The relationship between plaintiff and defendants deteriorated. In July 1973, plaintiff began pressing for payment of the three notes given him by defendants (the first was the $10,000 note from Schultz for stock in Modern, the second was the $28,411 note representing the disputed obligation regarding profits from work in progress on December 11, 1972, the third for the price of the Westwood Avenue building in the amount of $30,794.02). At this time, plaintiff discovered he had lost all three notes.
Defendants, in turn, demanded repayment of the $30,000 "advance" given in February and claimed that accounts payable had been found to exceed accounts receivable by $24,534.81 and therefore they were entitled to a reduction in the purchase price of the stock pursuant to paragraph 4(d). Such a reduction, they told plaintiff, would cancel Schultz's note for $10,000 and create a debt in their favor for the balance.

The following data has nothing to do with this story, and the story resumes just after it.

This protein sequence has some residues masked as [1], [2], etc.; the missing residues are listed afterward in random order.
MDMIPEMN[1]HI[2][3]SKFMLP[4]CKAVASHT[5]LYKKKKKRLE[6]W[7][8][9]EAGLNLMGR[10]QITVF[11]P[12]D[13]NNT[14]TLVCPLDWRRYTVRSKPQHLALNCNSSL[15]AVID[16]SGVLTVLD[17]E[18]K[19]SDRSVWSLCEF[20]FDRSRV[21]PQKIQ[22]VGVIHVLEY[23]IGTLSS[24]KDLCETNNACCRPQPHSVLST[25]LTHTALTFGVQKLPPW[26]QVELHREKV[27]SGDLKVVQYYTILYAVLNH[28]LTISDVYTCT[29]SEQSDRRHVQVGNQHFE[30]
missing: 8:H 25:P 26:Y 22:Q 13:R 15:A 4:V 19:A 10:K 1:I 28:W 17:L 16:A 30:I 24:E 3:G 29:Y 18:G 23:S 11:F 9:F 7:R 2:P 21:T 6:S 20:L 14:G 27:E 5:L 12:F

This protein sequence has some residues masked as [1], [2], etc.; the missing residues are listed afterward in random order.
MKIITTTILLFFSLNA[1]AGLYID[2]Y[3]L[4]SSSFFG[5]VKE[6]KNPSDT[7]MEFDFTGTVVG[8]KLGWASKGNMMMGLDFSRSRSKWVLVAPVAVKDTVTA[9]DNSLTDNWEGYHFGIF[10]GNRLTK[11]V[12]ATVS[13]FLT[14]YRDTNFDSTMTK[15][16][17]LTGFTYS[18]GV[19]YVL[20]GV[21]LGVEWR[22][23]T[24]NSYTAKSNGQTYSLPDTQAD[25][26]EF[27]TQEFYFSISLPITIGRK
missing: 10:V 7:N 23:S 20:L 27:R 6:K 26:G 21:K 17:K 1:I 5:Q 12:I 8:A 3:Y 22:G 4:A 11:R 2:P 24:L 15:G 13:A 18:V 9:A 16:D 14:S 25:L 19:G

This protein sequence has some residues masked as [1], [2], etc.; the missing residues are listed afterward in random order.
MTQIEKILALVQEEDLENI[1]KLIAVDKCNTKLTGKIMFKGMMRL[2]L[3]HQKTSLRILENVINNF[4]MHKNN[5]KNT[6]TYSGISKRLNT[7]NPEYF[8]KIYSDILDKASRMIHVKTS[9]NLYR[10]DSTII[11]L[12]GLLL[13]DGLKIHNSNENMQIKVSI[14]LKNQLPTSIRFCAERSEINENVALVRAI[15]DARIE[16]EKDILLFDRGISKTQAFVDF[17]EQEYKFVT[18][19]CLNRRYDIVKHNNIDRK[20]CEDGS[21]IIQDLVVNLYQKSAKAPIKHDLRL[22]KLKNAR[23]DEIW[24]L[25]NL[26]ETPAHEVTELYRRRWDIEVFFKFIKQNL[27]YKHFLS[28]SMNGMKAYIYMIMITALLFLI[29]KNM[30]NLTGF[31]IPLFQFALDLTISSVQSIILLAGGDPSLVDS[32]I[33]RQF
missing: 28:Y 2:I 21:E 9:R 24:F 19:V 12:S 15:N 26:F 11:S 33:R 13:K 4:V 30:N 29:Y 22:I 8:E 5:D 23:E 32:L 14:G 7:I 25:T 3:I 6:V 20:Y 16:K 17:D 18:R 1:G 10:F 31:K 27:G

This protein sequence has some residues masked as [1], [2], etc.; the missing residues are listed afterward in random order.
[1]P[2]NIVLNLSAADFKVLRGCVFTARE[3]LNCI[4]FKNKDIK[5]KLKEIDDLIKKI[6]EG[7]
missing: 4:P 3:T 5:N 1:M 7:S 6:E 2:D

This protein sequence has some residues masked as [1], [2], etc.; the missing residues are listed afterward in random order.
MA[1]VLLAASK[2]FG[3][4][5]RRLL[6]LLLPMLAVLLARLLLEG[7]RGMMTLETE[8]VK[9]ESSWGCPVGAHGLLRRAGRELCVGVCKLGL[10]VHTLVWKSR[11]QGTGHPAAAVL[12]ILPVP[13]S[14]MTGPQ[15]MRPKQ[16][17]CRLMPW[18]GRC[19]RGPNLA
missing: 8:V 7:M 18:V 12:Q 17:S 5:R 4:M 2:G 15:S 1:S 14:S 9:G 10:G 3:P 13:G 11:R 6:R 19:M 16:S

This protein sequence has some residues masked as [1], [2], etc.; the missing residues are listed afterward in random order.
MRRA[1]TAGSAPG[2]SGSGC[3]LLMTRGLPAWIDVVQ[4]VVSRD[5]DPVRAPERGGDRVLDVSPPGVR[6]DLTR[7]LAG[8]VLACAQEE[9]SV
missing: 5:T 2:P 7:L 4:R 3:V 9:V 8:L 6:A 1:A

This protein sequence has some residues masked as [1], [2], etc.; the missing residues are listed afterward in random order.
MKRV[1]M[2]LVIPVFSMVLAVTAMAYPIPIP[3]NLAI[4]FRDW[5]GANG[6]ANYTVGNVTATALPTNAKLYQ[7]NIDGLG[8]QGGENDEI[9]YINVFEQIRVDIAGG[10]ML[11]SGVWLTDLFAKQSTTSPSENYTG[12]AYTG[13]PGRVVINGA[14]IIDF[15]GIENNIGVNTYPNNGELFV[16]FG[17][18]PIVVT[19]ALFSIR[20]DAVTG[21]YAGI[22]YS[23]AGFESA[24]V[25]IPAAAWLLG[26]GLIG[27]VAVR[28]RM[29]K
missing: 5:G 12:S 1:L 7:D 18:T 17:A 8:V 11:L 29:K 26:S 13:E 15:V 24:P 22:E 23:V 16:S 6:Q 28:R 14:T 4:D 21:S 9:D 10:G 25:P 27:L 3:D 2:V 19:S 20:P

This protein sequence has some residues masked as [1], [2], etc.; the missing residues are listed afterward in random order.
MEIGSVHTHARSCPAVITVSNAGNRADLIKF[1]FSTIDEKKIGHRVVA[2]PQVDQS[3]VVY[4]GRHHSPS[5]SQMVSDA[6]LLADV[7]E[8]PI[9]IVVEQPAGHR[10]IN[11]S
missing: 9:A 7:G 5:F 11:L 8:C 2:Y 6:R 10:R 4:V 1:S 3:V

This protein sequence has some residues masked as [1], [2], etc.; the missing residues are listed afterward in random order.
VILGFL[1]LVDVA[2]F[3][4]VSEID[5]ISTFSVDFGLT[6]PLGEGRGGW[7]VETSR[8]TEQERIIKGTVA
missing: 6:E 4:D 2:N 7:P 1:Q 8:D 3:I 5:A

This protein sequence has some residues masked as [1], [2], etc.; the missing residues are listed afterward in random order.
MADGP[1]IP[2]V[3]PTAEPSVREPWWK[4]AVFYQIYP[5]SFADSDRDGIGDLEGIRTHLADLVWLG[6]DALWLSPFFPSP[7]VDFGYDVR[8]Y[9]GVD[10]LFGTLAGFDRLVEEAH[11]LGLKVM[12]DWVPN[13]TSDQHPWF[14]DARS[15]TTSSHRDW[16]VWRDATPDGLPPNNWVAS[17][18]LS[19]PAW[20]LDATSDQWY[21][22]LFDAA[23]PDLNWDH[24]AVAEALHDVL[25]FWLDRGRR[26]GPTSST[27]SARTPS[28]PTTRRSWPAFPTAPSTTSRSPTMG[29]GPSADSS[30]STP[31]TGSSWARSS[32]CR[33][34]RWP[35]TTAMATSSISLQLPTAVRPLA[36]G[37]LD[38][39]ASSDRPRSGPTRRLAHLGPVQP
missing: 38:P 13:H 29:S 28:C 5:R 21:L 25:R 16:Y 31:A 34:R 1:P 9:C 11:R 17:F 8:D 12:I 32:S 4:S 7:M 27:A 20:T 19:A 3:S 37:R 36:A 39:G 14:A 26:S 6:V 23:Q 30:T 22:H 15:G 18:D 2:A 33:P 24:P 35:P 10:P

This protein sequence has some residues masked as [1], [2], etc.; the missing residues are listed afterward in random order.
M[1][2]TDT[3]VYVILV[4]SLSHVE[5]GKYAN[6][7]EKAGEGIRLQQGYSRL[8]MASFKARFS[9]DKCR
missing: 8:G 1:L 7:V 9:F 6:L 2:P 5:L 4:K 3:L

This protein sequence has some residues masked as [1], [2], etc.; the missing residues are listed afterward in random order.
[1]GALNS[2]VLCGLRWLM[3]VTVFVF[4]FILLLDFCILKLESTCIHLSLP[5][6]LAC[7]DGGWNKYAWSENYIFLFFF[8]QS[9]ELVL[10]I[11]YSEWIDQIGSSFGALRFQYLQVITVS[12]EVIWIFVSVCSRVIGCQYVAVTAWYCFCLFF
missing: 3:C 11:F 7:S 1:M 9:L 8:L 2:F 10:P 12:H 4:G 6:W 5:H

Pecora instituted suit about one month later demanding payment of the notes for $28,411 and for $30,794.02 and, by his amended complaint, for payment of the $10,000 note given by defendant, Schultz and for liquidated damages under the sales commission contract between Modern and Car Wash. Defendants made various counterclaims, including demands for the $24,534.81 by which they alleged accounts payable exceeded accounts receivable at the date of the sale of Modern, for the return of the $30,000 "advance" they paid plaintiff, and for damages for fraudulent misrepresentations by plaintiff during the negotiations. Defendants also alleged misappropriation of corporate assets by plaintiff with regard to the December 1971 loan to Modern and Pecora by the First National Bank of Chicago and demanded $30,000 damages. Finally, defendant counterclaimed for damages for slander of title. The action arose out of plaintiff's filing of a notice of lis pendens with the recorder of deeds which claimed an equitable interest in the Westwood Avenue building and his alleged interference with defendants' attempts to sell the property. In the interval between the commencement of these claims and the trial, Modern went bankrupt, defendant defaulted on the mortgage, and Pecora bought the Westwood property at the foreclosure sale.